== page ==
Sourcewatch, too, provides lots of information regarding the tangled web of EPI and other Berman & Co. ‘non-profits.’ It’s a sweet, and profitable, arrangement for Berman & Co.

A quick glance at some of the ‘studies’, ‘press releases’ and ‘letters to the editor’ touted on Employment Policies Institute’s home page pretty much sums up whose side they’re on in the employer vs worker fight. And while Berman’s EPI should still be nursing their bruises after the recent thrashing given by Chris Hayes to one of Berman’s minions (who was unable to answer the simple question “how many economists do you have on your staff?”), instead, his “think-tanks” continue to crank out ludicrous reasoning for keeping workers from getting ahead.

It all comes back to what Bill Maher said several weeks ago: “Do you want smaller government with less handouts, or do you want a low minimum wage? Because you cannot have both.”

This is our daily open thread–don’t be shy!

The Watering Hole, Monday, October 28th, 2013: Bill Maher: “You Cannot Have Both”

This past Friday night’s “Real Time with Bill Maher”‘s panel consisted of Michael Moore, a surprisingly quiet Al Sharpton, Valerie Plame, and Richard Dawkins. And while the group had some interesting discussions, the best part of the show came in Bill’s soliloquy at the end of the show. Crooks and Liars has the video, but I have borrowed their transcript, here:

MAHER: “Now, when it comes to raising the minimum wage, conservatives always say it’s a non-starter because it cuts into profits. Well, yeah. Of course. Paying workers is one of those unfortunate expenses of running a business… you know, like taxes, or making a product.

If you want to get rich with a tax-free enterprise that sells nothing, start a church.

You might think that paying people enough to live is so self-evident that even crazy people could understand it, but you would be wrong.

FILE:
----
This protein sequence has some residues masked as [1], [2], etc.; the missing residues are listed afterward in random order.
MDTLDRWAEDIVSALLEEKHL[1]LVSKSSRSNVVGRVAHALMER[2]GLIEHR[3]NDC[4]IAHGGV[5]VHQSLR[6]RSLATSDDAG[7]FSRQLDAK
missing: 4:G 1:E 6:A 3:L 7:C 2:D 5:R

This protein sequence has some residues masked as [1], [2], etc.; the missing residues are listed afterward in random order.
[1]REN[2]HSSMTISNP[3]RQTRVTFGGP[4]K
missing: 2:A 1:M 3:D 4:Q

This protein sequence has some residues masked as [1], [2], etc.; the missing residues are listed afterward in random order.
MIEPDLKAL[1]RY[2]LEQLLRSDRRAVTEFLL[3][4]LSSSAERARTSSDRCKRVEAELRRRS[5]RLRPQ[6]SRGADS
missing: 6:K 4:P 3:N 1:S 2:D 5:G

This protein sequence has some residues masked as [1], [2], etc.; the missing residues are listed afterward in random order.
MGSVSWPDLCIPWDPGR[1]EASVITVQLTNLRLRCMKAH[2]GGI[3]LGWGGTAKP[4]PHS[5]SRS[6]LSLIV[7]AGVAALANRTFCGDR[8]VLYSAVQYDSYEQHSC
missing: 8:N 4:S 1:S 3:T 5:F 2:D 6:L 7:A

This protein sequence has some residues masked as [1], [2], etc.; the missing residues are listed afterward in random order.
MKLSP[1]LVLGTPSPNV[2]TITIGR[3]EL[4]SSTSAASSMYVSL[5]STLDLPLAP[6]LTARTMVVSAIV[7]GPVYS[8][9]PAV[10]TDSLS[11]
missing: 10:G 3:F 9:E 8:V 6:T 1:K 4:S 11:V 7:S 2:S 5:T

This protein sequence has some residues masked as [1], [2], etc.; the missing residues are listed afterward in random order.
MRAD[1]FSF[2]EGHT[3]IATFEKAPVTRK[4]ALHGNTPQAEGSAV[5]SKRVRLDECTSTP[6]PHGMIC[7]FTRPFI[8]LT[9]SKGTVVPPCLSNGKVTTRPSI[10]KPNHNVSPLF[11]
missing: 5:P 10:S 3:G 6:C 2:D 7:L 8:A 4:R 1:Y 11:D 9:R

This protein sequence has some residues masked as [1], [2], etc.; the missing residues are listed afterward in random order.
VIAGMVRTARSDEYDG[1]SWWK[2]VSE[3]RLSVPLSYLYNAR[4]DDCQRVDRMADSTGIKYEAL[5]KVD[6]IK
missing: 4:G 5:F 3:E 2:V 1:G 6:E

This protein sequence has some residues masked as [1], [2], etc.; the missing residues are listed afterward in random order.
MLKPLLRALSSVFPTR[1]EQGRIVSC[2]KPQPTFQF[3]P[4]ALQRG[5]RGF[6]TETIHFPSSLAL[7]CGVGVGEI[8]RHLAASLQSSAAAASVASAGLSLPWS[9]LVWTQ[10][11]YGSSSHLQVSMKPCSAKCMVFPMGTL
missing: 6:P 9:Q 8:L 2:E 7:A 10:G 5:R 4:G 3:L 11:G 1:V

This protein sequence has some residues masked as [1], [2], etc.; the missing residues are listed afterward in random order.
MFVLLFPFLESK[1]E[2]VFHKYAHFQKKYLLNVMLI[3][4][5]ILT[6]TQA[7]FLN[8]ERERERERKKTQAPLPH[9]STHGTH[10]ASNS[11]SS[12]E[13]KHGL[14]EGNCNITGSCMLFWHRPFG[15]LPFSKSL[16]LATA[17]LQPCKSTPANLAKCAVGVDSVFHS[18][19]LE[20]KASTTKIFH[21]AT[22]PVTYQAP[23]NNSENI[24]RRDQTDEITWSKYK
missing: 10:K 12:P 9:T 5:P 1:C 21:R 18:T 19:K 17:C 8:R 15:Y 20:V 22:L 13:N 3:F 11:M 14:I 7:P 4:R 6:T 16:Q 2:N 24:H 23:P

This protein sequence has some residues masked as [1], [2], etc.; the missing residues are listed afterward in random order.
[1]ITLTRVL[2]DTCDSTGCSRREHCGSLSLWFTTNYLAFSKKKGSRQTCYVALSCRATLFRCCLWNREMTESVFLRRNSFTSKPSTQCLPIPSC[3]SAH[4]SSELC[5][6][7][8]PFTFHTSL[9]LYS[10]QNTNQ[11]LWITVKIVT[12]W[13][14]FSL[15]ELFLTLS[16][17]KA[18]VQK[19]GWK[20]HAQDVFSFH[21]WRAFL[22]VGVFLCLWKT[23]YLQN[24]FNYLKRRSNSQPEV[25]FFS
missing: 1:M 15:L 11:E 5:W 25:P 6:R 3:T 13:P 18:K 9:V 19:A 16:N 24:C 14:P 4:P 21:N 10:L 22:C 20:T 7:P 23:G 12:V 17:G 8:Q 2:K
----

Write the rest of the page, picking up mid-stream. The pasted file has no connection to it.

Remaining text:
Michele Bachmann is not only against raising the minimum wage, she’s against having one at all. She once said “if we took away the minimum wage… we could virtually wipe out unemployment because we would be able to offer jobs at whatever level.”

Put that in your brain and smoke it. You could hire everyone if you didn’t have to pay them. And naturally, Ted Cruz agrees. Ted Cruz thinks it’s a good thing that when his Cuban father came to America he was paid $.50 an hour to work as a dishwasher, before becoming Charo.

When did the American dream become this pathway to indentured servitude? This economic death spiral where workers get paid next to nothing, so they can only afford to buy next to nothing, so businesses are forced to sell cheaper and cheaper shit?

Walmart employees can only afford to shop at Walmart. McDonalds workers can only afford to eat at McDonalds. And Hooters waitresses have to wear shirts they grew out of years ago.

Even if you’re not moved by the “don’t be such a heartless prick” argument, consider the fact that most fast food workers, whose average age by the way now is 29, we’re not talking about kids, are on some form of public assistance. Which is not surprising. When even working people can’t make enough to live, they take money from the government in the form of food stamps, school lunches, housing assistance, day care. This is the welfare that conservatives hate.